8: Bring rain gear

For this match, I brought a 14.5″ AR-15 that I assembled, with a Centurion CHF barrel, Geissele Super Tricon trigger, PRI carbon fiber forend, and the incredible Vortex Razor III 1-10x scope as highlights. For my pistol, I brought a very nicely used Glock 17 with a Trijicon RMR and Agency Arms trigger in a Safariland ALS holster. I used Magpul Pmags for both guns. I also used Fenix Ammunition for both guns; 55gr FMJ in the rifle and 147gr FMJ in the pistol. Neither gun suffered any issues or stoppages of any kind.

As I said above, I had a couple friends bring me out to this event, and I made sure to annoy them with every question I could think of on how to prepare and what to bring along. Luckily PNTC has easy access by vehicle to each of the shooting bays, so we didn’t need to ruck our guns around or drag them behind in carts. I did put my range bag on a folding hand cart I got for moving several years ago, though. I ended up bringing about four times the ammo I needed to, but better to have an not need than the opposite.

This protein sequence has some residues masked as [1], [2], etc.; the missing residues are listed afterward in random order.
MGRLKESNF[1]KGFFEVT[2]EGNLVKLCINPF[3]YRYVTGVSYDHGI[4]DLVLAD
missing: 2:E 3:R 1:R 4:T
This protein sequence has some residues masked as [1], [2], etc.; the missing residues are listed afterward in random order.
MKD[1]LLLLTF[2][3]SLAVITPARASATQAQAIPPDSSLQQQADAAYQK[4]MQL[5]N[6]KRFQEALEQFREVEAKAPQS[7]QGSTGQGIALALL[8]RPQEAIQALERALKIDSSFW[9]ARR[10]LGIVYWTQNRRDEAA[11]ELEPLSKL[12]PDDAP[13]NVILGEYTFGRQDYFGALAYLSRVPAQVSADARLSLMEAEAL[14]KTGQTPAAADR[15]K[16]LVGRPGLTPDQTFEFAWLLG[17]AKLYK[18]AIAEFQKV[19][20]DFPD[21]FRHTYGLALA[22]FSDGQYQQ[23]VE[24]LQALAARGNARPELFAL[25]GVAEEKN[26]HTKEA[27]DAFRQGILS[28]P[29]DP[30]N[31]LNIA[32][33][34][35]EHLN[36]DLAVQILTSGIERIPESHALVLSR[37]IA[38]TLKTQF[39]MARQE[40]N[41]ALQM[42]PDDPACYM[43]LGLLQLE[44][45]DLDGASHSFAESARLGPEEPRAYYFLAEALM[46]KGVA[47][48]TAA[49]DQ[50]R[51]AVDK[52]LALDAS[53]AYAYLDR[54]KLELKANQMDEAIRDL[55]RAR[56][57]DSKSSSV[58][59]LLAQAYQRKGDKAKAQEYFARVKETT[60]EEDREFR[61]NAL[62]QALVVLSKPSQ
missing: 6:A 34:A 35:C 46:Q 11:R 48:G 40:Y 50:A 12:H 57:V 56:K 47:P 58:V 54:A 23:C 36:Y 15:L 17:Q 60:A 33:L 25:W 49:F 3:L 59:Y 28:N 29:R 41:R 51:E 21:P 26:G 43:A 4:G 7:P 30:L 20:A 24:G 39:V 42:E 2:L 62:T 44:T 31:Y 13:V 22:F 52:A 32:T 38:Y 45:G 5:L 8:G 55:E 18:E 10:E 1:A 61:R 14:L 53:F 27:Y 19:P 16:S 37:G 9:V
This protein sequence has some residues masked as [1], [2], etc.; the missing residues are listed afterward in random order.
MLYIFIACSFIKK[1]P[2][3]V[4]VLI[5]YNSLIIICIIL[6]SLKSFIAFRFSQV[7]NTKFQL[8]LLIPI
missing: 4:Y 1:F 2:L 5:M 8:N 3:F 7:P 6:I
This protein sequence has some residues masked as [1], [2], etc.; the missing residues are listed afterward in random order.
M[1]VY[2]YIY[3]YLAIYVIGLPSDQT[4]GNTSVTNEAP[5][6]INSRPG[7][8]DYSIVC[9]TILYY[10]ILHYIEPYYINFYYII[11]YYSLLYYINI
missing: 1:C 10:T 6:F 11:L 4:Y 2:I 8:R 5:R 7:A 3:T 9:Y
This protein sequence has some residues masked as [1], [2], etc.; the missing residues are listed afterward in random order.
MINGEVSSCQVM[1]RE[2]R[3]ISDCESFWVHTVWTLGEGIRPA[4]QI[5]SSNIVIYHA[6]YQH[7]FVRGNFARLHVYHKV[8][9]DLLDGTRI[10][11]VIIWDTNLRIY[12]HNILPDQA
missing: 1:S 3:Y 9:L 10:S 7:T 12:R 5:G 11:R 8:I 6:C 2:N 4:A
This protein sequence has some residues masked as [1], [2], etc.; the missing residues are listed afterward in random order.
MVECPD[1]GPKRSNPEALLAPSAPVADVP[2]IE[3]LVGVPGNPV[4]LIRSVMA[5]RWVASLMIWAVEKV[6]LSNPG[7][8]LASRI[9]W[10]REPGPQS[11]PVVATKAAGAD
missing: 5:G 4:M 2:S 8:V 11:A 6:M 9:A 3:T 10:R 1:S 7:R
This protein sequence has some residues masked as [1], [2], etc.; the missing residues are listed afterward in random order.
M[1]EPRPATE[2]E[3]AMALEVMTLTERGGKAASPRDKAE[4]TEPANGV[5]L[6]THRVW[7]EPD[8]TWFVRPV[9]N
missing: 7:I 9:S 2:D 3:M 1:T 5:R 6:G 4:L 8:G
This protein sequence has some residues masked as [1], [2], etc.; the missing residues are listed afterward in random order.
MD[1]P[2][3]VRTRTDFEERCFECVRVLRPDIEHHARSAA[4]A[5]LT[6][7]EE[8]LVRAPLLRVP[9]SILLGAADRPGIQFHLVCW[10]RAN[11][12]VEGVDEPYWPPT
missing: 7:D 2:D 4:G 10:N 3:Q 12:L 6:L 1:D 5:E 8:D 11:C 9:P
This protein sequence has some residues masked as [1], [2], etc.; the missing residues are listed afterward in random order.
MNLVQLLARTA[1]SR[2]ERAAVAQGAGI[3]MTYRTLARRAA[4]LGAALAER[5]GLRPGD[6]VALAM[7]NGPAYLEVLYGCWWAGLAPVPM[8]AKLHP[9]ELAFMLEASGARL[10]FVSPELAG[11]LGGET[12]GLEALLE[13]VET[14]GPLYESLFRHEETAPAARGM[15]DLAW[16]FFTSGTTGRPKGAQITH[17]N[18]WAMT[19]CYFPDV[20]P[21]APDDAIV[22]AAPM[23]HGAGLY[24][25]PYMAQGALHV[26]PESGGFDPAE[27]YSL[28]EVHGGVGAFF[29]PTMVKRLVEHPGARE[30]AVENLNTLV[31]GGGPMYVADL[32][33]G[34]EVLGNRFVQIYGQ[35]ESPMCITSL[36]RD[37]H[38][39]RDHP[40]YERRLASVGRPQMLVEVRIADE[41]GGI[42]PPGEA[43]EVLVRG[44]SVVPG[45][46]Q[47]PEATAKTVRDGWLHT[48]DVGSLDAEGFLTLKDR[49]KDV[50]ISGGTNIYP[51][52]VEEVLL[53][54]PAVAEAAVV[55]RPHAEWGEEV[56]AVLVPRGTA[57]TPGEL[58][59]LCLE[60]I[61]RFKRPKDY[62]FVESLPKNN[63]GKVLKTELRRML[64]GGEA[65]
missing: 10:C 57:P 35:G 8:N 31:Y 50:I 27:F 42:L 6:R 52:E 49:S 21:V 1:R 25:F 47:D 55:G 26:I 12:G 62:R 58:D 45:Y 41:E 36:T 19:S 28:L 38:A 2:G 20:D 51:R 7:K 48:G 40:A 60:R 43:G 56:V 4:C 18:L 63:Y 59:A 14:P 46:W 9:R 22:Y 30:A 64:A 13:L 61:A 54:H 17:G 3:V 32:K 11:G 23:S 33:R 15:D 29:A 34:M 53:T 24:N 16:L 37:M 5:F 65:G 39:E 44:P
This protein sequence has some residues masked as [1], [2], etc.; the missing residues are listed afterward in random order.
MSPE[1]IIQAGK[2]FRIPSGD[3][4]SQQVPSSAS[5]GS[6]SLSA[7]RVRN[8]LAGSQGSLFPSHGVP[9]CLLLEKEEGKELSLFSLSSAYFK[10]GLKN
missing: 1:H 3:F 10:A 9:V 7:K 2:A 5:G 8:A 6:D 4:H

Patience was certainly a virtue, because the squads running during the morning took longer than anticipated, and our match brief occurred at least half an hour late. Expecting clock like punctuality at a match is unrealistic, as the range officers and match directors run into various problems and situations that often delay things. It’s good to just go with the flow.

The match director asked if any of us were new to competition shooting, and I unashamedly raised my hand. He came over and we discussed range safety rules and issues that would cause a disqualification and early end to my day. Now I’m an experience shooter, and most of what he told me was quite basic, but it was good to know that he had the basics down and was able to convey them well, as he had no idea of my experience level. It was greatly appreciated. Finally, the director had to do some reshuffling of the squads because of several no-shows probably due to the possibility of thunderstorms that afternoon. Luckily, the storms didn’t hit until my drive home.